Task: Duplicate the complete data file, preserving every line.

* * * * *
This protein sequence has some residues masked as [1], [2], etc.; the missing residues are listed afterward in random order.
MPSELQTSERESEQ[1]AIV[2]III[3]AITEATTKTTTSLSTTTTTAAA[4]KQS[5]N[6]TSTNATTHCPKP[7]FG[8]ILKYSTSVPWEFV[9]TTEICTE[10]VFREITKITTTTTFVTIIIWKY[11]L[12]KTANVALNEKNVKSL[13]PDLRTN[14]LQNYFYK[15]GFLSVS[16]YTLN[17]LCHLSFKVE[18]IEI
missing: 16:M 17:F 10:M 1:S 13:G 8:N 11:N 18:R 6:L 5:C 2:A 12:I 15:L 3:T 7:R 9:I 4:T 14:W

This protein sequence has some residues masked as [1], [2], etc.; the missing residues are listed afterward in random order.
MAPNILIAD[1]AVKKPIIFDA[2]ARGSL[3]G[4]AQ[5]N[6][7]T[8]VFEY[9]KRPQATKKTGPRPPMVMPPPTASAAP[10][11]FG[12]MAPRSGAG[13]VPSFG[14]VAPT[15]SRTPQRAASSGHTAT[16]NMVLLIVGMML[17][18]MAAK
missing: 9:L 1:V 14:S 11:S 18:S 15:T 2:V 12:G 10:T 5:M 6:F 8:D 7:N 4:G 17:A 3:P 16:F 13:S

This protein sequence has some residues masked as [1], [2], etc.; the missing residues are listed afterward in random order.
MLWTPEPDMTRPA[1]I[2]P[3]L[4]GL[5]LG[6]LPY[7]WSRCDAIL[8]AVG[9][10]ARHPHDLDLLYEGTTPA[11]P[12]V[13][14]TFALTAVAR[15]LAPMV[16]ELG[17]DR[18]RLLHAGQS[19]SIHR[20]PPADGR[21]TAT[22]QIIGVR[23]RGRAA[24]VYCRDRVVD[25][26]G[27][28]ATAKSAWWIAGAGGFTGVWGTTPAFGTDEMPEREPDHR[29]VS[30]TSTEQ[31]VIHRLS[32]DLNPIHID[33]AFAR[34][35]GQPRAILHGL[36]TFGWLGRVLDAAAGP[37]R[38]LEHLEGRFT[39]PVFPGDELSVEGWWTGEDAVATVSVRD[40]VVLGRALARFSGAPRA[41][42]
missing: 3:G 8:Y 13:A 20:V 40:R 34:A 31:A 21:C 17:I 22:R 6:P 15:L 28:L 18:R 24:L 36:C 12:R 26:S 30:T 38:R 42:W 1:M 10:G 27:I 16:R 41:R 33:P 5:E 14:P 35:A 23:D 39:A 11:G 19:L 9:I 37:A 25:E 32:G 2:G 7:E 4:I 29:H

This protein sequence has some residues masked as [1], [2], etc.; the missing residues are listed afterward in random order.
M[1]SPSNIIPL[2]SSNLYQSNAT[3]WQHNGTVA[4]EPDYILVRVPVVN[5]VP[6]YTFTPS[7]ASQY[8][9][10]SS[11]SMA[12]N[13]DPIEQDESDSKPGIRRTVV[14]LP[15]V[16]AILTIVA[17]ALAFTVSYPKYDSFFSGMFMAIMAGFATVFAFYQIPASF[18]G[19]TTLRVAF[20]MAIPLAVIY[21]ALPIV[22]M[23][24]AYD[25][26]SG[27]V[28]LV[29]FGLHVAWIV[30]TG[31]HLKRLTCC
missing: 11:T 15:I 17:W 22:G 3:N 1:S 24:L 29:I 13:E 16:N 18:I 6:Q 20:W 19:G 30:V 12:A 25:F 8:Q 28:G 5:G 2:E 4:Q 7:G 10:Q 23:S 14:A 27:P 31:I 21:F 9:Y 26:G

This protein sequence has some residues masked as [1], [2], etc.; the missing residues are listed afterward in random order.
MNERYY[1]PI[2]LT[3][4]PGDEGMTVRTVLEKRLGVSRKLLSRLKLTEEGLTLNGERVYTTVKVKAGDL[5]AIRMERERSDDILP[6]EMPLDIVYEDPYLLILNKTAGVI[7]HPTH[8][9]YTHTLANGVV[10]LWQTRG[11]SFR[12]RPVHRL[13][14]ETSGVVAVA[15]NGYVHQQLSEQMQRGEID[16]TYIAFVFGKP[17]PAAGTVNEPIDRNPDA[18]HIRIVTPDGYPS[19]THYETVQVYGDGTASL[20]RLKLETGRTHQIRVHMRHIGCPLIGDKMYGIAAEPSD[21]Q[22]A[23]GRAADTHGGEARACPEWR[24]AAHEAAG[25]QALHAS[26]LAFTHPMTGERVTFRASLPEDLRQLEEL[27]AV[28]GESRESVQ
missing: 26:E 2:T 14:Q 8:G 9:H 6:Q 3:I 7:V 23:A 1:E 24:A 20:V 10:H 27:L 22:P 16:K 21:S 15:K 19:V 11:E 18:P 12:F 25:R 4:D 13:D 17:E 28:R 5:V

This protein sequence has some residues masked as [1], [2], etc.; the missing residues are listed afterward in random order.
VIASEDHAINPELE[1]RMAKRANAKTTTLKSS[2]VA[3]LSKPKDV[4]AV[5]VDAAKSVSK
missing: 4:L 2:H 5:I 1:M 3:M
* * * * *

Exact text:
This protein sequence has some residues masked as [1], [2], etc.; the missing residues are listed afterward in random order.
MPSELQTSERESEQ[1]AIV[2]III[3]AITEATTKTTTSLSTTTTTAAA[4]KQS[5]N[6]TSTNATTHCPKP[7]FG[8]ILKYSTSVPWEFV[9]TTEICTE[10]VFREITKITTTTTFVTIIIWKY[11]L[12]KTANVALNEKNVKSL[13]PDLRTN[14]LQNYFYK[15]GFLSVS[16]YTLN[17]LCHLSFKVE[18]IEI
missing: 16:M 17:F 10:M 1:S 13:G 8:N 11:N 18:R 6:L 5:C 2:A 12:I 15:L 3:T 7:R 9:I 4:T 14:W

This protein sequence has some residues masked as [1], [2], etc.; the missing residues are listed afterward in random order.
MAPNILIAD[1]AVKKPIIFDA[2]ARGSL[3]G[4]AQ[5]N[6][7]T[8]VFEY[9]KRPQATKKTGPRPPMVMPPPTASAAP[10][11]FG[12]MAPRSGAG[13]VPSFG[14]VAPT[15]SRTPQRAASSGHTAT[16]NMVLLIVGMML[17][18]MAAK
missing: 9:L 1:V 14:S 11:S 18:S 15:T 2:V 12:G 10:T 5:M 6:F 8:D 7:N 4:G 17:A 3:P 16:F 13:S

This protein sequence has some residues masked as [1], [2], etc.; the missing residues are listed afterward in random order.
MLWTPEPDMTRPA[1]I[2]P[3]L[4]GL[5]LG[6]LPY[7]WSRCDAIL[8]AVG[9][10]ARHPHDLDLLYEGTTPA[11]P[12]V[13][14]TFALTAVAR[15]LAPMV[16]ELG[17]DR[18]RLLHAGQS[19]SIHR[20]PPADGR[21]TAT[22]QIIGVR[23]RGRAA[24]VYCRDRVVD[25][26]G[27][28]ATAKSAWWIAGAGGFTGVWGTTPAFGTDEMPEREPDHR[29]VS[30]TSTEQ[31]VIHRLS[32]DLNPIHID[33]AFAR[34][35]GQPRAILHGL[36]TFGWLGRVLDAAAGP[37]R[38]LEHLEGRFT[39]PVFPGDELSVEGWWTGEDAVATVSVRD[40]VVLGRALARFSGAPRA[41][42]
missing: 3:G 8:Y 13:A 20:V 40:R 34:A 31:A 21:C 17:I 22:R 6:P 15:L 28:L 18:R 24:L 36:C 12:R 26:S 30:T 38:R 42:W 1:M 10:G 27:I 16:R 41:R 33:P 5:E 14:P 35:A 23:D 39:A 11:G 19:L 9:I 37:A 25:E 32:G 2:G 7:E 4:I 29:H

This protein sequence has some residues masked as [1], [2], etc.; the missing residues are listed afterward in random order.
M[1]SPSNIIPL[2]SSNLYQSNAT[3]WQHNGTVA[4]EPDYILVRVPVVN[5]VP[6]YTFTPS[7]ASQY[8][9][10]SS[11]SMA[12]N[13]DPIEQDESDSKPGIRRTVV[14]LP[15]V[16]AILTIVA[17]ALAFTVSYPKYDSFFSGMFMAIMAGFATVFAFYQIPASF[18]G[19]TTLRVAF[20]MAIPLAVIY[21]ALPIV[22]M[23][24]AYD[25][26]SG[27]V[28]LV[29]FGLHVAWIV[30]TG[31]HLKRLTCC
missing: 11:T 15:I 17:W 22:G 3:N 1:S 24:L 29:I 13:E 16:N 18:I 6:Q 20:W 19:G 30:V 12:A 25:F 8:Q 28:G 5:G 2:E 4:Q 7:G 10:Q 23:S 14:A 27:P 31:I 21:F 9:Y 26:G

This protein sequence has some residues masked as [1], [2], etc.; the missing residues are listed afterward in random order.
MNERYY[1]PI[2]LT[3][4]PGDEGMTVRTVLEKRLGVSRKLLSRLKLTEEGLTLNGERVYTTVKVKAGDL[5]AIRMERERSDDILP[6]EMPLDIVYEDPYLLILNKTAGVI[7]HPTH[8][9]YTHTLANGVV[10]LWQTRG[11]SFR[12]RPVHRL[13][14]ETSGVVAVA[15]NGYVHQQLSEQMQRGEID[16]TYIAFVFGKP[17]PAAGTVNEPIDRNPDA[18]HIRIVTPDGYPS[19]THYETVQVYGDGTASL[20]RLKLETGRTHQIRVHMRHIGCPLIGDKMYGIAAEPSD[21]Q[22]A[23]GRAADTHGGEARACPEWR[24]AAHEAAG[25]QALHAS[26]LAFTHPMTGERVTFRASLPEDLRQLEEL[27]AV[28]GESRESVQ
missing: 26:E 2:T 14:Q 8:G 9:H 6:Q 3:I 7:V 23:A 1:E 24:A 20:V 10:H 27:L 22:P 16:K 21:S 15:K 19:V 11:E 18:P 12:F 25:R 4:D 13:D 17:E 28:R 5:V

This protein sequence has some residues masked as [1], [2], etc.; the missing residues are listed afterward in random order.
VIASEDHAINPELE[1]RMAKRANAKTTTLKSS[2]VA[3]LSKPKDV[4]AV[5]VDAAKSVSK
missing: 4:L 2:H 5:I 1:M 3:M